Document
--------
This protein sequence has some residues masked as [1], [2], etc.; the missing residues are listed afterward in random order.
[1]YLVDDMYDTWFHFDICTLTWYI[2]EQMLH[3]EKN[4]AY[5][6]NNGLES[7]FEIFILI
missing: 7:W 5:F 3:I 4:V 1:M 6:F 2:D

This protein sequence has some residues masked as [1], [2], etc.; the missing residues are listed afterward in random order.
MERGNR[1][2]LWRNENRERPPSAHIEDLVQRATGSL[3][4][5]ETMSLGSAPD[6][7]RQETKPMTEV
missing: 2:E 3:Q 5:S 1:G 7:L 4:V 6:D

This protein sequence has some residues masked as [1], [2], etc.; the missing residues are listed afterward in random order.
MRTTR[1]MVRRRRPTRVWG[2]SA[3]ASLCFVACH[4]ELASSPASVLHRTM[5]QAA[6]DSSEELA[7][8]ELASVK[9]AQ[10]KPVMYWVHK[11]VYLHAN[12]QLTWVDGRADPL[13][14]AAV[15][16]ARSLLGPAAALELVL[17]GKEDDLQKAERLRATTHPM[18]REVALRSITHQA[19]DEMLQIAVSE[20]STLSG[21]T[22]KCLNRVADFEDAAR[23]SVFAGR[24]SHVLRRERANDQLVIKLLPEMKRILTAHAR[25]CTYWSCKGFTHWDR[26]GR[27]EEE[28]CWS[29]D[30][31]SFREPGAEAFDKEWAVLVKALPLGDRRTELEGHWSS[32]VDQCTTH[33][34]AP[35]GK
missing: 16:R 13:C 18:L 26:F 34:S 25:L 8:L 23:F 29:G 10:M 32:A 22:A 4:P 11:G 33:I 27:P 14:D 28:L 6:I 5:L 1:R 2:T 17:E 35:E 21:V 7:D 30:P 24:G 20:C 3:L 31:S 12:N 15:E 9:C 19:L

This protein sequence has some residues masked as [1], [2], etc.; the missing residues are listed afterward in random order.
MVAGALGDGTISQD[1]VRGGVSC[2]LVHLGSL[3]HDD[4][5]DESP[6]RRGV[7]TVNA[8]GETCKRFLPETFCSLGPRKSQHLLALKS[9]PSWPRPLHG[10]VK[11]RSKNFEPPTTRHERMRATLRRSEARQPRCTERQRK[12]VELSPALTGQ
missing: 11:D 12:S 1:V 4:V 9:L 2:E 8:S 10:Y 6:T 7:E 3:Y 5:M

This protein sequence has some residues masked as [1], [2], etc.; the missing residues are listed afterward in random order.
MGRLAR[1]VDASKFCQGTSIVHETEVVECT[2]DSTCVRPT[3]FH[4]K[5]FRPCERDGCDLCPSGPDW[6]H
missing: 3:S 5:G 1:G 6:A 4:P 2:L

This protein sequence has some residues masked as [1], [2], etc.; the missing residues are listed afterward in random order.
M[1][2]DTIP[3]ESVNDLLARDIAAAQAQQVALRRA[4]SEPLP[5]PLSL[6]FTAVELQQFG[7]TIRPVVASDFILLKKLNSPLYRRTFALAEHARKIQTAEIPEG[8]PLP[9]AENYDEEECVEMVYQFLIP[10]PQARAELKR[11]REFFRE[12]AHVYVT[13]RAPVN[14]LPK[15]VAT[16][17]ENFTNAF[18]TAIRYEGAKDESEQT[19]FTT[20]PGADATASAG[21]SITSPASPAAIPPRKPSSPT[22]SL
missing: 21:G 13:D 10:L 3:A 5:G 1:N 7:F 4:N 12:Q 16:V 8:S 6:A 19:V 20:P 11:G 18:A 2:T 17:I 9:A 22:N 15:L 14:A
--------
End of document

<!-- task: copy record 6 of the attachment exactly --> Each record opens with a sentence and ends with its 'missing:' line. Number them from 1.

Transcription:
This protein sequence has some residues masked as [1], [2], etc.; the missing residues are listed afterward in random order.
M[1][2]DTIP[3]ESVNDLLARDIAAAQAQQVALRRA[4]SEPLP[5]PLSL[6]FTAVELQQFG[7]TIRPVVASDFILLKKLNSPLYRRTFALAEHARKIQTAEIPEG[8]PLP[9]AENYDEEECVEMVYQFLIP[10]PQARAELKR[11]REFFRE[12]AHVYVT[13]RAPVN[14]LPK[15]VAT[16][17]ENFTNAF[18]TAIRYEGAKDESEQT[19]FTT[20]PGADATASAG[21]SITSPASPAAIPPRKPSSPT[22]SL
missing: 21:G 13:D 10:L 3:A 5:G 1:N 7:F 4:N 12:Q 16:V 8:S 6:A 19:V 20:P 11:G 18:A 2:T 17:I 9:A 22:N 15:L 14:A